Motives in the conception of the “user” in user-centered service design

The big theme in the current era of librarianship is to be user-centered. Being user centered is the key to maintaining relevance, changing with the times, and erasing the barriers to access that turn many people off to libraries. In the background of the idea of user-centeredness are two parallel but very different theories: critical … Read more Motives in the conception of the “user” in user-centered service design

The “assessment piece” and reference strategy

I want to suggest a possible strategy for reference departments in academic libraries. I think a lot of library administrators who have an eye on the future see less of a role for reference, at least in the way we currently understand it. As they see it, it seems to me, it’s a waste of … Read more The “assessment piece” and reference strategy

Quick note on taxonomic transparency

Notice that I am not using the word “ontology.” I’ll get into why later, but if you’ve read any Heidegger you can guess… Hope Olson, Sandy Berman, and many others who have done work based on theirs, have shown how classification systems tend not to represent all users well. Hope Olson has described the problem … Read more Quick note on taxonomic transparency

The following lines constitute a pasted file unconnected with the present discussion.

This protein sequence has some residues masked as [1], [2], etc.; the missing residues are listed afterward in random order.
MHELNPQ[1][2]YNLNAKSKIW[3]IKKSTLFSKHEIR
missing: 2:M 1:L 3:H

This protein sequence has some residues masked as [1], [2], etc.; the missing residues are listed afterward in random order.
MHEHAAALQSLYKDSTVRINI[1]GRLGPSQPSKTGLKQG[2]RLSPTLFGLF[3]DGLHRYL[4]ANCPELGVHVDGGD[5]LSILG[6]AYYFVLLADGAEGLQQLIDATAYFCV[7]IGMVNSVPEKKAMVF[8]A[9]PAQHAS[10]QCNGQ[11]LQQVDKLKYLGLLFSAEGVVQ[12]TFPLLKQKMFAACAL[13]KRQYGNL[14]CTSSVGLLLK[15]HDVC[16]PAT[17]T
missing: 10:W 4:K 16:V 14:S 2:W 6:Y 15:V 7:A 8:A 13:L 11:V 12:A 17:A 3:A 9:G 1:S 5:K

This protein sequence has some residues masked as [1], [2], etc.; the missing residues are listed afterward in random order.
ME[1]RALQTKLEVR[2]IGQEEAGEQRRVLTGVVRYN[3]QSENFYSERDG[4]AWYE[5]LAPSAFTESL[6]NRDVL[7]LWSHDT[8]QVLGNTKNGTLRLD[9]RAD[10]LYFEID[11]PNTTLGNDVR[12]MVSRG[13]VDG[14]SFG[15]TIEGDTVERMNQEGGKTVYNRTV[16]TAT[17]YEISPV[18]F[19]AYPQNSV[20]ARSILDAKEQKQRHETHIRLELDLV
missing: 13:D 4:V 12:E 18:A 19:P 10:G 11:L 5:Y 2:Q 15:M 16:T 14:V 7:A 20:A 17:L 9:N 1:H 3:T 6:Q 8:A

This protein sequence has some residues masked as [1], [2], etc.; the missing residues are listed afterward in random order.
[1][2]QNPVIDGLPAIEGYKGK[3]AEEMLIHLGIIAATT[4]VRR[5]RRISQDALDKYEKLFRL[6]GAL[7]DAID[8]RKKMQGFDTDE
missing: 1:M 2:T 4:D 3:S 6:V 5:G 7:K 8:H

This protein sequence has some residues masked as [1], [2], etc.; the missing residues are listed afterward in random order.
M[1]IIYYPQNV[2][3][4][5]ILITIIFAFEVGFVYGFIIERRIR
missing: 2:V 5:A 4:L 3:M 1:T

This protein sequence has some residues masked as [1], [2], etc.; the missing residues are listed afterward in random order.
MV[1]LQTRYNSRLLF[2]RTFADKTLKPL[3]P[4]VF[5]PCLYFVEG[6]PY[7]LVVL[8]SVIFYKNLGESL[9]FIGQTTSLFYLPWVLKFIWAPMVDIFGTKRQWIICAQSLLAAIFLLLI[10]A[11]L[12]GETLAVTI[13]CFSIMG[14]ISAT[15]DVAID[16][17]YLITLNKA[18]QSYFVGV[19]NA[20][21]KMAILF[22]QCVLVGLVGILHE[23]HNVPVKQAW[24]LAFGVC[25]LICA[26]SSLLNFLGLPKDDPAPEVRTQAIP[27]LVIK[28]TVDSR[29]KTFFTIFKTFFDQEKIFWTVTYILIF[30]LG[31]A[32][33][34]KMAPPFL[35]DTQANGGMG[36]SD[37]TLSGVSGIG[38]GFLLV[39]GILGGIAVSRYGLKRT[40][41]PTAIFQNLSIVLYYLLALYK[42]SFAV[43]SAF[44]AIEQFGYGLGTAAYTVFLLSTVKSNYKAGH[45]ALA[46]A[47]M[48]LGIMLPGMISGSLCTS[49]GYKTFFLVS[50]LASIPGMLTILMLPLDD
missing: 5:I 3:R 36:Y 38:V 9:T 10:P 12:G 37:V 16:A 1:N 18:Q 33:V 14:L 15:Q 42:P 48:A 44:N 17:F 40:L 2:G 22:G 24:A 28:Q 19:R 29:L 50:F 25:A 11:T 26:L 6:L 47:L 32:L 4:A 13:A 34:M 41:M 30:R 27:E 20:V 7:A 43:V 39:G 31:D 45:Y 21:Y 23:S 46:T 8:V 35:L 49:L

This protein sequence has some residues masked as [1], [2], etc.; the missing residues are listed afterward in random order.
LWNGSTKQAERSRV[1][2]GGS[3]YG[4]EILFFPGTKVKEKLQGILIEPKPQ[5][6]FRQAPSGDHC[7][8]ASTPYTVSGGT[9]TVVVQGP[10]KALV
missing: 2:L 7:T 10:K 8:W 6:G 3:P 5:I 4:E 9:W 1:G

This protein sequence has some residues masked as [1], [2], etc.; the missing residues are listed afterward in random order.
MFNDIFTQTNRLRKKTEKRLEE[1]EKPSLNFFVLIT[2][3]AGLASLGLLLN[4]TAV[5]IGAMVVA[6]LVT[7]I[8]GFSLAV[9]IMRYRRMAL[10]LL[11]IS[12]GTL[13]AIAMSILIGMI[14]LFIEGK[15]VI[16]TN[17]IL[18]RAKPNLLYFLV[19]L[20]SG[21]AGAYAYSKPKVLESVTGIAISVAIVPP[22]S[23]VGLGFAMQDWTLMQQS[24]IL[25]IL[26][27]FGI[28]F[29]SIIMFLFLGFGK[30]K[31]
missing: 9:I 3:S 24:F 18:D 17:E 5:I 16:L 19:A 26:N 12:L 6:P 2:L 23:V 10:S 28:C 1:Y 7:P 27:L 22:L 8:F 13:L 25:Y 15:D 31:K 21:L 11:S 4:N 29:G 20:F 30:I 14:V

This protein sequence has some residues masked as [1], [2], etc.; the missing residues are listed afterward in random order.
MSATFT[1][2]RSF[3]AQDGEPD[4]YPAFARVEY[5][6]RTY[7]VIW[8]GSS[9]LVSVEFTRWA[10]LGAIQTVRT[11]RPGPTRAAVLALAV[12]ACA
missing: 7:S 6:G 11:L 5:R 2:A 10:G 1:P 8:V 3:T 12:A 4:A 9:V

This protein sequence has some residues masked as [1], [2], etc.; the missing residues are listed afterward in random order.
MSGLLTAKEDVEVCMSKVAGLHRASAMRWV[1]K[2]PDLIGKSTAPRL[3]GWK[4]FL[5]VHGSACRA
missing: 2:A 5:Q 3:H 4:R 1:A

Two sets of priorities

This post is a presentation of two lists of priorities – first, priorities of the Social Responsibilities Round Table (SRRT), and second, a list of the kind of issue that I think SRRT ought to emphasize instead. The first list is as complete a list as I was able to compile of the subjects of … Read more Two sets of priorities

“Verbiage,” “Intuitiveness,” respect for language, respect for users

“Verbiage” is a derisive word describing prose that uses many words to say not a lot, or more particularly, prose that uses words carelessly, to create impressions without attending to what the words actually mean in a specific sense. For techies, “verbiage” is stuff that English majors add later for the benefit of end users, … Read more “Verbiage,” “Intuitiveness,” respect for language, respect for users